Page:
Laura Tomlinson: ‘The equestrian community is on trial and we must convince the jury’


  • Top British dressage rider Laura Tomlinson delves into the complex topic of double bridles

    Since my last column, I have had the great privilege and excitement of having my top horse Rose Of Bavaria back in the ring twice after a year off and it felt wonderful. The efforts that go into rehabbing a top horse and rebuilding strength and fitness are immense.

    My whole team at home played a part in this and it feels great when the work pays off. There is a buzz in the air on our yard now. Riding the grand prix on “Betty” feels just like slipping back into my comfiest slippers and I hope we can get cracking out on the international circuit again next season.

    Double bridles: a badge of honour

    A current hot topic in dressage is double bridles – should riders have the choice to compete at top level in a double or a snaffle? This is a very complex issue for me.

    Does it mean moving away from the “classical” image of dressage? Originally, the double bridle was a badge of honour; you progressed to riding with a double when you had the skill to do so, including an independent seat and quiet hands.

    Historically, the double bridle was used so a rider could ride one-handed with the utmost precision as his sword would be in the other. And, at the risk of sounding like a real oldie, this leads me onto a side note about saluting with the correct – right – hand, which often seems to get forgotten these days.

    But we don’t use the double bridle like that anymore, and sometimes it is used too soon in order to achieve results faster. Even when used beautifully, horses’ mouths have changed size and shape enormously over past decades and fitting two bits comfortably is not easy with every horse. For example, my top mare Betty would rather go bitless as she has a small mouth and massive tongue.

    “Why insist on the double?”

    A double bridle used correctly is not “cruel”, and nor are spurs – they help execute precision and softness. However, some horses may be more comfortable in a snaffle, so why insist on the double? We certainly have changed the way saddles sit for the benefit of the horse and changes in their shape and sensitivity levels, so why not the bridle?

    That said, if we have some riders using snaffles and no spurs at top level, does that then reflect badly on those who do still choose to use them? There are not many grand prix horses you can ride through a test at the current championship level without spurs. Even my hottest of horses would be difficult to ride without my little spurs, due to the intricacies of the aids required.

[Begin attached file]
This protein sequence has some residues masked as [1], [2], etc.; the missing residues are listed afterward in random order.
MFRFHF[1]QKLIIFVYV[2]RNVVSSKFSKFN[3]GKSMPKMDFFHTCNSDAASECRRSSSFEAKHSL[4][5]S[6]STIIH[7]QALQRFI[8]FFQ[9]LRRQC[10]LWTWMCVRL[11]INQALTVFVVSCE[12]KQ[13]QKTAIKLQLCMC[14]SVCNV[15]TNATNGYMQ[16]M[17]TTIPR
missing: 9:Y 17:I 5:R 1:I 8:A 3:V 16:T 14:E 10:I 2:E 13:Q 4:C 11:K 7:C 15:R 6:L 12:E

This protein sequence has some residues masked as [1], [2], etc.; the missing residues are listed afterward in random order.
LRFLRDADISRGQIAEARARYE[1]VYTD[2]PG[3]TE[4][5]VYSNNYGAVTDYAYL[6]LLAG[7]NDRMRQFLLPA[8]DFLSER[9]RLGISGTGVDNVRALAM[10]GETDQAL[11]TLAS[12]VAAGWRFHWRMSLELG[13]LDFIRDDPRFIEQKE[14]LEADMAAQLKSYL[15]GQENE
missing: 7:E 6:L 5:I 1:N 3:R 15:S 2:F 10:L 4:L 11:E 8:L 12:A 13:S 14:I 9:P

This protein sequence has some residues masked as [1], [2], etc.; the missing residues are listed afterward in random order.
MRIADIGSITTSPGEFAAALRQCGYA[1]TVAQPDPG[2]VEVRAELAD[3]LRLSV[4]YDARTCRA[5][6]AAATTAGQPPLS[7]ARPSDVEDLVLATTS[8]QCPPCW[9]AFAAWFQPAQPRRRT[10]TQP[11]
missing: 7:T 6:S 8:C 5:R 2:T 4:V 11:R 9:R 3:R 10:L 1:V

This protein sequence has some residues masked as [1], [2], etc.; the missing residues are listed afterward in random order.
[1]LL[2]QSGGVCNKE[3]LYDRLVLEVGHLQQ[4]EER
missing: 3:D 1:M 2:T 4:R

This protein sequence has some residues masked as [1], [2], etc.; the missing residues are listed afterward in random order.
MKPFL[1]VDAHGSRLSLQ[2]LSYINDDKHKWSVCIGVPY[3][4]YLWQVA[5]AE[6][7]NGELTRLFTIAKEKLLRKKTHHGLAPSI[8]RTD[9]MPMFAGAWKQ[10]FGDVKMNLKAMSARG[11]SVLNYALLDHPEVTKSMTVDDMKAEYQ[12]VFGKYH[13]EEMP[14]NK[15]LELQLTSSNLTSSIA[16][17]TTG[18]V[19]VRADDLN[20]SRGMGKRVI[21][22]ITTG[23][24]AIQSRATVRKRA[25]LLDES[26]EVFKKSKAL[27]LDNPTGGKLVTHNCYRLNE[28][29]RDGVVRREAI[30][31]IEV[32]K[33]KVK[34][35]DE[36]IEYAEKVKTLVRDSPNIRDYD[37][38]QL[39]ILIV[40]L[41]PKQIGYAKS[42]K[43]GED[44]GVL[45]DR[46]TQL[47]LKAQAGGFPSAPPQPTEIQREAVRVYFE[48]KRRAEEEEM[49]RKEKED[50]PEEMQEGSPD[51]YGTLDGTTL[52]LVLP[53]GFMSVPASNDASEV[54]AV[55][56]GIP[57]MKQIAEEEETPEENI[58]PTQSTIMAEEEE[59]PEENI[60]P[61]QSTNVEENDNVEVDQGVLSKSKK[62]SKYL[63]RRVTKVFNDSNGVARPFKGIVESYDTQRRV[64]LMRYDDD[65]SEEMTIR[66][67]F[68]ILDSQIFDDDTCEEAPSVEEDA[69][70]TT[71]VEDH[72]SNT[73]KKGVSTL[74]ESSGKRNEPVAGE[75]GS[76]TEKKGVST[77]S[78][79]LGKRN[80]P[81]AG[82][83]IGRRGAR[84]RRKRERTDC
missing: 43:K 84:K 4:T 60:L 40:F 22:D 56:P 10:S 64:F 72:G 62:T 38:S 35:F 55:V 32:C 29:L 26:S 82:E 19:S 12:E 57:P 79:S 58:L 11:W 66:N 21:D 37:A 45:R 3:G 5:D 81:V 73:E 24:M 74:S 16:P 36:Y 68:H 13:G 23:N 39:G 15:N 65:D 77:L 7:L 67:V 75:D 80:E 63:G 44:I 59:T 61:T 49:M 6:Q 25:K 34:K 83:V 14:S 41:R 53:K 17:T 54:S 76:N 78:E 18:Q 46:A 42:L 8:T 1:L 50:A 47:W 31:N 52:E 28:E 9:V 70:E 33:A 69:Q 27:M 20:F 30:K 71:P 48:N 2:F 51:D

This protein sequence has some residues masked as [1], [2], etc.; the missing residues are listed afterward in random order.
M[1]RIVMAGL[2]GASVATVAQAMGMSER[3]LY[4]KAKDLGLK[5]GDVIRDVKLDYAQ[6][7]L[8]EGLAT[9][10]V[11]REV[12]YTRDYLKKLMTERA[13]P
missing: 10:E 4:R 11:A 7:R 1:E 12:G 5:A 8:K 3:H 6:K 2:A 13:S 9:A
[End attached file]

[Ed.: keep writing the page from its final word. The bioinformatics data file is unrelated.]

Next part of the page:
So if we make too many big changes, will the tests we use need to change too? Is this a sacrifice the sport has to make collectively for the sake of social licence? Or is there a way of educating the general public on what is used, how and why? Can we address these issues with good commentary? Social media is a great place to put out a message, but we need to reach the intended audience, not only the existing horsey community.

    It can be hard to justify these pieces of equipment when there are people on social media demonstrating incredible horsemanship skills with no tack at all. It is, however, worth reminding the critics that performing some fancy movements at home without a bridle is very different to riding through an entire grand prix in front of a crowd.

    It’s not impossible, but if the sport moves in that direction, the breeding of top dressage horses would be turned on its head, as we would need different types of horses.

    I wish for a world where we can be open-minded enough to learn from some of the “free riders”, educate the non-horsey public and also maintain the heart of what makes our sport beautiful: the harmony of horse and rider working together to look like one unit.

    Now more than ever, there is no room for bad riding or unfair treatment of horses. The equestrian community is on trial and we must convince the jury.

    ● Do you agree with Laura? Let us know your thoughts on double bridles at hhletters@futurenet.com. Please include your name, nearest town and county for potential inclusion in the magazine.

    • This exclusive column will also be available to read in Horse & Hound magazine, on sale Thursday 1 December

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